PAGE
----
Last week, Nastech Pharmaceutical
Carbetocin is a long-acting, nasal spray analog of the naturally occurring hormone oxytocin, which may offer hope in alleviating the urgent, unmet medical need for an effective treatment of autism symptoms. The company has licensed the intellectual property rights from Dr. Eric Hollander, Professor and Chair of Psychiatry at Mount Sinai's School of Medicine's Seaver and New York Autism Center of Excellence, who has reported that oxytocin may be useful in the treatment of autism. The drug candidate is currently unlicensed, and successful early stage dosing trials have recently been completed.
The company is also developing a nasal spray formulation of parathyroid hormone (PTH) to treat osteoporosis in conjunction with Procter & Gamble
The company also has a pending Abbreviated New Drug Application (ANDA) for its calcitonin-salmon nasal spray for osteoporosis, which is licensed to Par Pharmaceutical
In the treatment of diabetes, Nastech has conducted phase 1 studies for its unlicensed inhaled insulin drug candidate, with future studies aimed at increasing both the duration of effect and the amount of insulin that is absorbed. The company is also in early development stages with Amylin Pharmaceuticals (AMLN) to develop a nasal spray formulation of the diabetes drug Byetta, which cannot be given by mouth and requires multiple daily injections.
Finally, the company has an experimental nasal spray for the treatment of obesity called Peptide YY (PYY) that is currently unlicensed. PYY has completed three phase 1 studies, demonstrating that the compound is safe, well-tolerated, and has the potential to reduce caloric intake, moderate appetite, and cause weight loss in human subjects. In March 2006, Merck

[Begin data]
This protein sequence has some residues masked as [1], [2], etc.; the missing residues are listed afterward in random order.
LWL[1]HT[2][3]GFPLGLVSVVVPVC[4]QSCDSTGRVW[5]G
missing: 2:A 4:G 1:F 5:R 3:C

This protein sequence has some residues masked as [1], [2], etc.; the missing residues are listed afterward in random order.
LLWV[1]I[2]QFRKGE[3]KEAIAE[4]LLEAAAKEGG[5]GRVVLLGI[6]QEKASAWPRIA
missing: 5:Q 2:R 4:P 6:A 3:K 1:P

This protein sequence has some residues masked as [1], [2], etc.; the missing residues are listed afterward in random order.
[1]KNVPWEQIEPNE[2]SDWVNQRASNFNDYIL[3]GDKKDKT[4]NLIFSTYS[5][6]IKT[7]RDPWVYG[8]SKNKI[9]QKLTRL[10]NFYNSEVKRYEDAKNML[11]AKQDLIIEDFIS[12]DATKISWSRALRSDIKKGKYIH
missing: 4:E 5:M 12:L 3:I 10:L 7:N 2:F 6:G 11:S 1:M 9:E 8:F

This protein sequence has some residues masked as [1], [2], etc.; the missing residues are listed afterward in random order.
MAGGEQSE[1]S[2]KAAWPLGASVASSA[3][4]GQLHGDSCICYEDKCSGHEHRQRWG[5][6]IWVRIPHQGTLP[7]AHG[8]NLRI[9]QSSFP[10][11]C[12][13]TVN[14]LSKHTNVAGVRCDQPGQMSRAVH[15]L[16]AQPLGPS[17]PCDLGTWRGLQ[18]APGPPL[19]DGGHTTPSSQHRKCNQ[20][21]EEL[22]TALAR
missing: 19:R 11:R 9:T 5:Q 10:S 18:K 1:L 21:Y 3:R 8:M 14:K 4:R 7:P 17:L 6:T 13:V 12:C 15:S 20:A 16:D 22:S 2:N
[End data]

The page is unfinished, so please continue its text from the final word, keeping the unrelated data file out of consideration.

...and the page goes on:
Despite some setbacks, Nastech has a deep enough pipeline of promising drug candidates delivered by the company's proprietary nasal spray delivery system to make it a good investment for patient biotech investors who are willing to stay with the company as it transitions into phase 2 development for its extensive pipeline. I expect the company to add and expand upon its existing collaborations, and continue to report positive results in future clinical trials with the advantage of a diverse range of compounds in its pipeline to mitigate risk. Also, investors should watch out for future developments in the company's RNA interference research initiatives.
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Fool contributor Mike Havrilla, R.Ph., B.S., Pharm.D., is a Rite Aid pharmacist who lives, writes, works, and enjoys running on the streets and trails in the small Pennsylvania town of Portage. He invites your comments and feedback. Mike does not have a position in any company mentioned in this article. The Fool has a disclosure policy.